Lee Reiners, policy director at the Duke Financial Economics Center, recommended that banking agenices restrict the crypto industry from accessing the banking system while testifying to the Senate Banking Committee on Tuesday.
The professor claimed that crypto has produced nothing of benefit during the 14 years since Bitcoin’s whitepaper was published.
What to Do About Crypto
The hearing, titled “Crypto Crash,” explored why crypto needs tighter regulation and safeguards to protect investors, especially in the aftermath of last year’s contagious market collapse.
Banking Committee chairman Sherrod Brown opened the hearing with fierce criticism. Calling out the industry for not running ads at this year’s Super Bowl, he mocked Matt Damon’s famous ad on behalf of CryptoCom: “It turns out fortune doesn’t favor the brave. It favors the wealthy insiders,” he said.
Reiners followed by echoing Brown’s skeptical tone, claiming that crypto’s “killer use case” has still not revealed itself after over a decade.
“Most people invested in crypto simply because they thought they could sell it to someone else at a higher price in the future,” he said. Rather, he argued that there is ample evidence of the harms crypto can cause, including hacks, scams, terrorist financing, sanctions evasion, and jeopardizing the nation’s climate goals.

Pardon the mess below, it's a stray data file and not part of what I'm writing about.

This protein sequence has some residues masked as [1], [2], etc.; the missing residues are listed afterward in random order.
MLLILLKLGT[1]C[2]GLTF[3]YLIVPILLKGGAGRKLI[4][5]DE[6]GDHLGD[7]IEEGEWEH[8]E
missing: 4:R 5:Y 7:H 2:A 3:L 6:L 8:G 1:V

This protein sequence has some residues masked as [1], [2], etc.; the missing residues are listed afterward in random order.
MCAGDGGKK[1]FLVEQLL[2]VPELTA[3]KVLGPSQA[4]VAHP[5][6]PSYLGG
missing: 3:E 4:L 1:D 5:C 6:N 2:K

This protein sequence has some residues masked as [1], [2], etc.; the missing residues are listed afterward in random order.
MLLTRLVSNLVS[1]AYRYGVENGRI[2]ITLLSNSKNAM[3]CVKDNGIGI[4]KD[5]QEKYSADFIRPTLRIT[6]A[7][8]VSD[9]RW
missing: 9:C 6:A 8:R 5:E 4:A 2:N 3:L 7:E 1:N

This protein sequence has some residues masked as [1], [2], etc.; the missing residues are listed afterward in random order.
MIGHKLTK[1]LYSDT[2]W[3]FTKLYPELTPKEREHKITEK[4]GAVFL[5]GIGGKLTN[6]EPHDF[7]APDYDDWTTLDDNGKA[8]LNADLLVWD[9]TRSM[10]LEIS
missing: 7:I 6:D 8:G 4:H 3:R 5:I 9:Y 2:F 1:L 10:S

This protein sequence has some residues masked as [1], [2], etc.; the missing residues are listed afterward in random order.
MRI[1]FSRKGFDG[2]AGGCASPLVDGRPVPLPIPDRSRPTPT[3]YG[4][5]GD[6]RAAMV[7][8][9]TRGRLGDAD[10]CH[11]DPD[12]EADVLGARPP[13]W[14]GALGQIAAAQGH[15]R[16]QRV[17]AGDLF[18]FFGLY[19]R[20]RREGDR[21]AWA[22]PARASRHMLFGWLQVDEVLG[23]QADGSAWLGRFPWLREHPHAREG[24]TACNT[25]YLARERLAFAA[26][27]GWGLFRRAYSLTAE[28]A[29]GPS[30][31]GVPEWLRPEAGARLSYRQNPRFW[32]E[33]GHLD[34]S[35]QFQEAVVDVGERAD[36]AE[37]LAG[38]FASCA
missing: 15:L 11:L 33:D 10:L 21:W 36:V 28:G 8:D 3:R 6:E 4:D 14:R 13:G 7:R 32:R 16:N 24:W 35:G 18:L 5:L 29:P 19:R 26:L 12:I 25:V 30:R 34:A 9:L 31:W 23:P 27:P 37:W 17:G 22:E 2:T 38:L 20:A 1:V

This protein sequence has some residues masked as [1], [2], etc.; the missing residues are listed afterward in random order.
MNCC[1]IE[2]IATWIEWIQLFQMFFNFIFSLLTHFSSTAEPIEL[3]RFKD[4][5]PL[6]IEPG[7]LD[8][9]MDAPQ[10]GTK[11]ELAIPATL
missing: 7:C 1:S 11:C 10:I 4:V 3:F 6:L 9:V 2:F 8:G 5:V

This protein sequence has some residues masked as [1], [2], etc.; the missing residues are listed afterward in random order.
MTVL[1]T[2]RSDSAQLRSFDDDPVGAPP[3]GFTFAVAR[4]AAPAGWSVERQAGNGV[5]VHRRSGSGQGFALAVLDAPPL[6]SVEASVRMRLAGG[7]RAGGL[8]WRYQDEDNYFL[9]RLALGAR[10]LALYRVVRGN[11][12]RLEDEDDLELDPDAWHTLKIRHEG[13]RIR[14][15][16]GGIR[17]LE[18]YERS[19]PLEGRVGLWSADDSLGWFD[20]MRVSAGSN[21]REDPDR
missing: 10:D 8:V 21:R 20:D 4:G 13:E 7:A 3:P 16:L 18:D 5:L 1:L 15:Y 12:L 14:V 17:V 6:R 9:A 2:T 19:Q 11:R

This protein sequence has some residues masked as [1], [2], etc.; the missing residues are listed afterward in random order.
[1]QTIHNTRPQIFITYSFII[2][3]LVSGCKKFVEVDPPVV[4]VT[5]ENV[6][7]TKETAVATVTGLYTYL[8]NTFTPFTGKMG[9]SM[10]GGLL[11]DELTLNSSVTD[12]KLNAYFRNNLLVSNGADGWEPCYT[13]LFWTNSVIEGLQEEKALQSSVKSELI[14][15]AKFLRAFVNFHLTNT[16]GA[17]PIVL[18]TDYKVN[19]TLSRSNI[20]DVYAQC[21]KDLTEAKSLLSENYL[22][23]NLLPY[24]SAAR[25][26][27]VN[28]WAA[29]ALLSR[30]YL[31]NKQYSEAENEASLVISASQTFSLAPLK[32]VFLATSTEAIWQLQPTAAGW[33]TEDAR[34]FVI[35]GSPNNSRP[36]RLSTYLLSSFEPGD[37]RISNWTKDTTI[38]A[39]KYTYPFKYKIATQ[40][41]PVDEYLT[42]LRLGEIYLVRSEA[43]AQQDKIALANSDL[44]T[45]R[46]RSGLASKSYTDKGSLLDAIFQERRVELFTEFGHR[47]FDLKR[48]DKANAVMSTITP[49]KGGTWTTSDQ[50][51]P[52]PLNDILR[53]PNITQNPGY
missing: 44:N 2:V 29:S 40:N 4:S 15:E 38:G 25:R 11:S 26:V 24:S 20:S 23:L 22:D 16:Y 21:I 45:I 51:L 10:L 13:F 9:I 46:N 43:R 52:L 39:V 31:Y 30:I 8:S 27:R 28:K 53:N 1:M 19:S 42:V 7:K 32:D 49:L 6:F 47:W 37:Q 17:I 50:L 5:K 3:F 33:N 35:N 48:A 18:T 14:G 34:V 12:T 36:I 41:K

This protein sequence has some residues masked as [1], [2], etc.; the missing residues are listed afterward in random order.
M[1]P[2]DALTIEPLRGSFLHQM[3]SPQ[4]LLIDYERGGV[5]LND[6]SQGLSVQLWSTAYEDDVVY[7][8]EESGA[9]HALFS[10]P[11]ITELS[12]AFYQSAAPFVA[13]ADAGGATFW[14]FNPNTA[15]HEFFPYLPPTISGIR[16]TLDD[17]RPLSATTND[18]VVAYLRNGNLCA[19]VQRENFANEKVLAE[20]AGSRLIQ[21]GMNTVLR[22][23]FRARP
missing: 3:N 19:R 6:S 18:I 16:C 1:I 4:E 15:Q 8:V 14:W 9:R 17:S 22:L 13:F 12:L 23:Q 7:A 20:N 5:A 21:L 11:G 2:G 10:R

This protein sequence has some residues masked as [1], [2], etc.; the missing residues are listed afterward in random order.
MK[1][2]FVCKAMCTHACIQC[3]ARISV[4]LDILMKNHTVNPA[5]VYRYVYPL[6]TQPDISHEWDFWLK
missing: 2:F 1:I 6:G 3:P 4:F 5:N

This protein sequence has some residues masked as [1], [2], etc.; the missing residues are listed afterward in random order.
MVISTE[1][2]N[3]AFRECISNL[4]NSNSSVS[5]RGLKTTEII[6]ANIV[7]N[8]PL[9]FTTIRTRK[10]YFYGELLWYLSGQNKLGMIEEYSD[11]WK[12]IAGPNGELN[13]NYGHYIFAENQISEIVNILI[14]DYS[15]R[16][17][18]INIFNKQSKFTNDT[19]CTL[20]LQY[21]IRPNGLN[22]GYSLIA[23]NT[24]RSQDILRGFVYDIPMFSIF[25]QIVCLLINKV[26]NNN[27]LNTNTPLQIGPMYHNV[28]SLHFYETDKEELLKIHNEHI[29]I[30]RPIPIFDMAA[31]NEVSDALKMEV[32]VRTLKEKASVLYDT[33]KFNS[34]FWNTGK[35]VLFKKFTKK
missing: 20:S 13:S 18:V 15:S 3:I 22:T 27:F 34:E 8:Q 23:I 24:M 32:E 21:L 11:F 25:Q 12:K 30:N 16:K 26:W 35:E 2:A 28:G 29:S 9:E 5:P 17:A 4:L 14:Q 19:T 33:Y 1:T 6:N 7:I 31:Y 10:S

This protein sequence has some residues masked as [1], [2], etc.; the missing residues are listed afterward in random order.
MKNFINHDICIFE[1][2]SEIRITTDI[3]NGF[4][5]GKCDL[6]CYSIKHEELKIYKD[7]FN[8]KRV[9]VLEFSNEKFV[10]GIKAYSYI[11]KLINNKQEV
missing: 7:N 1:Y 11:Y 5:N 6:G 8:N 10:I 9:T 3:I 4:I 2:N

Given the dangers, Reiners said he “agrees with the sentiment” that crypto should be restricted from access to the banking system to the greatest degree possible. However, so long as crypto remains legal, banks are required not to discriminate against the industry.
The professor recommended that banking agencies release information to the public exposing all of the ways that banks are exposed to crypto. He also suggested that agencies become more prescriptive about what crypto-related activities banks cannot engage in – including a rule against holding crypto on their balance sheets.
Speeding Up Regulation
Linda Jeng –a former member of the SEC CFTC, and Federal Reserve – was also present to testify.. Her belief in crypto’s innovative power was more optimistic than Reiners’s – though even she admitted that regulatory clarity in the industry is severely lacking.
“Congress urgently needs to pass thoughtful comprehensive legislation that establishes a federal regulatory framework with digital assets, addressing both securities and non securities in this complex and nuanced space,” she said.
Senators Cynthia Lummis and Kirsten Gillibrand drafted bipartisan legislation last year to create basic standards for properly regulating and classifying digital assets. The bill drew scrutiny from both regulators and Bitcoin bulls alike.